• In most cases, the swap fee is a more dominant factor for the LPs than either the block time or basefee.
  • Increasing the block time does increase LP losses, but by a much smaller factor than predicted by the \sqrt{BT} model, especially in pools with low swap fees (1 bps to 10 bps).


Generalizing the results

  1. Generalizing to other pools. The simulation results above are specific to the USDC/ETH 0.05% pool, which is typically the most liquid volatile pool on Uniswap v3. (There are stable pools with deeper liquidity). For pools with lower liquidity, the importance of the friction created by the basefee would be increased. For instance, let’s say that the ETH/USDT 0.05% pool has 1/3 of the liquidity. Then the results from $10 basefee on that pool would match those of the USDC/ETH pools with $30 basefee. For pools with higher liquidity (such as USDC/USDT) the friction would be decreased, proportional to the rise in liquidity.

  2. Generalizing to other chains. The model assumes that shorter blocks simply divide the available blockspace differently, rather than add more blockspace. The simulation results would not generalize if the block time decrease was accompanied with a proportional decrease in basefees.

Implications for blockchain design

The results clearly show that LP losses are not accurately predicted by the \sqrt{BT} model, unless the basefee is close to zero. While it’s true that shorter blocks benefit LPs, the effect is limited and frequently less significant than other factors (basefee, liquidity depth, swap fee %, and potentially others). More compelling arguments for fast block times may come from other perspectives, like the perspective of traders, or that of block builders, but these are out of the scope for this article.

Potentially, we can view the optimal block time choice problem from two viewpoints:

  • From L1 perspective, reducing the basefee could provide a quicker win, compared with changing the block time. However, keeping the design decentralized and credibly-neutral is arguably a higher priority.
  • From L2 / appchain perspective, especially for chains that focus on DeFi or on trading in particular, it makes sense to excessively optimize for LP profits, including block time and basefee reduction.
    • The \sqrt{BT} model implies that decreasing block times is especially important if the block time is already close to zero, since the \sqrt{~} function rapidly grows in the near-zero region.
    • L2 fees may already be low enough to minimize the friction caused by the basefee to negligible levels. If this isn’t the case, then paradoxically, exempting CEX/DEX arbitrage swaps from the EIP-1559 basefee would benefit DEX users (both LPs and retail traders).

Shorter blocks = less MEV?

To be clear, this article makes no claims about MEV in general, just about CEX/DEX arbitrage in particular. Regarding the latter, clearly, there’s a connection between CEX/DEX arbitrage, transaction fees, and block times. However, it is perhaps confusing because this connection goes both ways:

  • Shorter blocks increase the number of arbitrage transactions and the proportion of gas that they consume.
  • On the other hand, shorter blocks decrease the expected value of LP losses.

The same conflicting results apply to changes in basefees. As a result, there’s potential for a confusion, because MEV is increased in one sense, and decreased in another sense.


This work extends the existing LVR and LVR-with-fees models by adding another component: transaction cost. To summarize the main results:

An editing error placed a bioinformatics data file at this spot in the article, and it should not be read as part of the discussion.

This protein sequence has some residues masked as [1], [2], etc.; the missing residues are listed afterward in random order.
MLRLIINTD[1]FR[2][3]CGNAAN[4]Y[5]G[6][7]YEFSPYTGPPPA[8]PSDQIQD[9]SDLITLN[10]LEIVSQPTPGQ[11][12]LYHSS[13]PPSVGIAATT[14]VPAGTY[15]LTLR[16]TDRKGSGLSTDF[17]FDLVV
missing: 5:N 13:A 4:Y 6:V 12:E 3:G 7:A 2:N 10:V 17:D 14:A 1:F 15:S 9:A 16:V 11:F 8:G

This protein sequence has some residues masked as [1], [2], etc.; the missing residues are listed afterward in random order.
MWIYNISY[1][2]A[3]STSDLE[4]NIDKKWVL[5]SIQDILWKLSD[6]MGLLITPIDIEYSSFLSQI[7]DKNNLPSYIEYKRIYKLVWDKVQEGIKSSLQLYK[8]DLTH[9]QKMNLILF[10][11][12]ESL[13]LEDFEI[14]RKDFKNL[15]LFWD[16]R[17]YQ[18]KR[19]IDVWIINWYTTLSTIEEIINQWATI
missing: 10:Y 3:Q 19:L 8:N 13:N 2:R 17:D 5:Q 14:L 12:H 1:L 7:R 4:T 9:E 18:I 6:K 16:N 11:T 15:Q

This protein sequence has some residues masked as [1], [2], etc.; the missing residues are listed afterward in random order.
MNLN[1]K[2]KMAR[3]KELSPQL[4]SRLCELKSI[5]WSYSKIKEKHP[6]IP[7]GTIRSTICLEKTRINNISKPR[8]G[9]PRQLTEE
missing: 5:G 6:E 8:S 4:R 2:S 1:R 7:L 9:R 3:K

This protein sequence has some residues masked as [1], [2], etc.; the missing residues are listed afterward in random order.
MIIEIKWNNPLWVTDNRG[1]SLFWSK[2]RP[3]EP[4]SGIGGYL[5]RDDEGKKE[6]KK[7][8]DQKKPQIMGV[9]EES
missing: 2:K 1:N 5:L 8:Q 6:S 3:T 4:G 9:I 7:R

• CEX/DEX arbitrage transactions are not frictionless due to the EIP-1559 basefee and other factors.
  • As a result, the nominal LVR in real-world AMMs is divided among three entities: LPs, ETH stakers, and the SBP as a collective entity.
  • More gradual price changes result in more equitable LVR distribution among these three entities.
  • On chains with significant transaction costs, LP losses under the LVR assumptions are not accurately predicted by the \sqrt{BT} model.
  • The LP losses are determined by several factors, including basefees, swap fees, and block times, the relative importance of which varies.

Source code of the simulations is available here.


Thank you so much for such a well research post, but I am pretty sure that the point of the research was Uniswap, not Ethereum.

I am very curios if there is much difference between V2 and V3, if this is true. Otherwise, what about other functions and models for LPs.


Thanks for the comments.

I realize I may have made a mistake in not being clear enough about motivation behind this research. Kind of a professional habit - in academia you’re always expected pitch a new piece as something that fills a gap in the existing literature.

In all honesty, that was not the main reason why I wrote up these results. The point is, I have seen many Ethereum’s researchers and users debating about increasing or decreasing the block times, increasing the block’s gas limit, getting rid of events etc. There are all core protocol design choices, and I hope this research and the simulation code that I shared will make these debates more informed. There’s also research on how L2s are better for AMMs, but hopefully my article will make it more clear where these improvements are coming from, and how to push further.

The model used in simulations is basically V2, but without fee compounding. It’s a high level simulation and doesn’t take into account non-uniform liquidity distribution, ticks, and other V3 factors. I don’t expect them to make a big difference.

There’s however a big difference in the orderflow that hits V2 and V3 in the real life. USDC/ETH on V2 is much less arbitrage-driven, and better for the LPs - see this article.

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Absolutely, I am very excited about your research but I always thought that mev bots would be the primary subjects to be affected by the block time changes.